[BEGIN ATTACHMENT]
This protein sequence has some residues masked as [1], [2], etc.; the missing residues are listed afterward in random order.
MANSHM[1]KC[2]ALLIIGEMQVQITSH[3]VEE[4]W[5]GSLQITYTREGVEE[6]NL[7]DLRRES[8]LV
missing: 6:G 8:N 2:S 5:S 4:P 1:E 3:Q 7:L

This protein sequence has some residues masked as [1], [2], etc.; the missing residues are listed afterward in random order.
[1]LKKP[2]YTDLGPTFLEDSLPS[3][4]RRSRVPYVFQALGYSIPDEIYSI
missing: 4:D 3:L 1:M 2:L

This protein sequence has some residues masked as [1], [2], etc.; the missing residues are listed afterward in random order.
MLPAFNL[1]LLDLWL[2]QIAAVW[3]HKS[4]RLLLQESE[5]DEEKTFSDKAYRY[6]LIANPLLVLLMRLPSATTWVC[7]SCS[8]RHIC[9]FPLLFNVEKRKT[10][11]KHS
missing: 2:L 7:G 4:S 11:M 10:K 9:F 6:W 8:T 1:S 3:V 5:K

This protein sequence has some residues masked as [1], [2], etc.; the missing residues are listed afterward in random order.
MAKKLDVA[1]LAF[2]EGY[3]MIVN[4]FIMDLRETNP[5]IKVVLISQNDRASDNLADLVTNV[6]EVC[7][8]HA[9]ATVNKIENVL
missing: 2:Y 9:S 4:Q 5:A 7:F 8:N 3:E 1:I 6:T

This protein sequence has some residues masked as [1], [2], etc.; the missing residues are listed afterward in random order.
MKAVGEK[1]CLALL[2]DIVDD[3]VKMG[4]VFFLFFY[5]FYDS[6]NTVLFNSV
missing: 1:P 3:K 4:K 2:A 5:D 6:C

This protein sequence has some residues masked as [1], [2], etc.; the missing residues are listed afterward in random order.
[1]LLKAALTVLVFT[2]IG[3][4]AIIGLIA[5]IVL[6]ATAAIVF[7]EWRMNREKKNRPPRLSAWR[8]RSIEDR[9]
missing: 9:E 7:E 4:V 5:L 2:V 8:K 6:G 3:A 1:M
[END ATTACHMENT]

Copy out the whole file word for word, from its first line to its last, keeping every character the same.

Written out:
This protein sequence has some residues masked as [1], [2], etc.; the missing residues are listed afterward in random order.
MANSHM[1]KC[2]ALLIIGEMQVQITSH[3]VEE[4]W[5]GSLQITYTREGVEE[6]NL[7]DLRRES[8]LV
missing: 6:G 8:N 2:S 5:S 4:P 1:E 3:Q 7:L

This protein sequence has some residues masked as [1], [2], etc.; the missing residues are listed afterward in random order.
[1]LKKP[2]YTDLGPTFLEDSLPS[3][4]RRSRVPYVFQALGYSIPDEIYSI
missing: 4:D 3:L 1:M 2:L

This protein sequence has some residues masked as [1], [2], etc.; the missing residues are listed afterward in random order.
MLPAFNL[1]LLDLWL[2]QIAAVW[3]HKS[4]RLLLQESE[5]DEEKTFSDKAYRY[6]LIANPLLVLLMRLPSATTWVC[7]SCS[8]RHIC[9]FPLLFNVEKRKT[10][11]KHS
missing: 2:L 7:G 4:S 11:M 10:K 9:F 6:W 8:T 1:S 3:V 5:K

This protein sequence has some residues masked as [1], [2], etc.; the missing residues are listed afterward in random order.
MAKKLDVA[1]LAF[2]EGY[3]MIVN[4]FIMDLRETNP[5]IKVVLISQNDRASDNLADLVTNV[6]EVC[7][8]HA[9]ATVNKIENVL
missing: 2:Y 9:S 4:Q 5:A 7:F 8:N 3:E 1:I 6:T

This protein sequence has some residues masked as [1], [2], etc.; the missing residues are listed afterward in random order.
MKAVGEK[1]CLALL[2]DIVDD[3]VKMG[4]VFFLFFY[5]FYDS[6]NTVLFNSV
missing: 1:P 3:K 4:K 2:A 5:D 6:C

This protein sequence has some residues masked as [1], [2], etc.; the missing residues are listed afterward in random order.
[1]LLKAALTVLVFT[2]IG[3][4]AIIGLIA[5]IVL[6]ATAAIVF[7]EWRMNREKKNRPPRLSAWR[8]RSIEDR[9]
missing: 9:E 7:E 4:V 5:L 2:V 8:K 6:G 3:A 1:M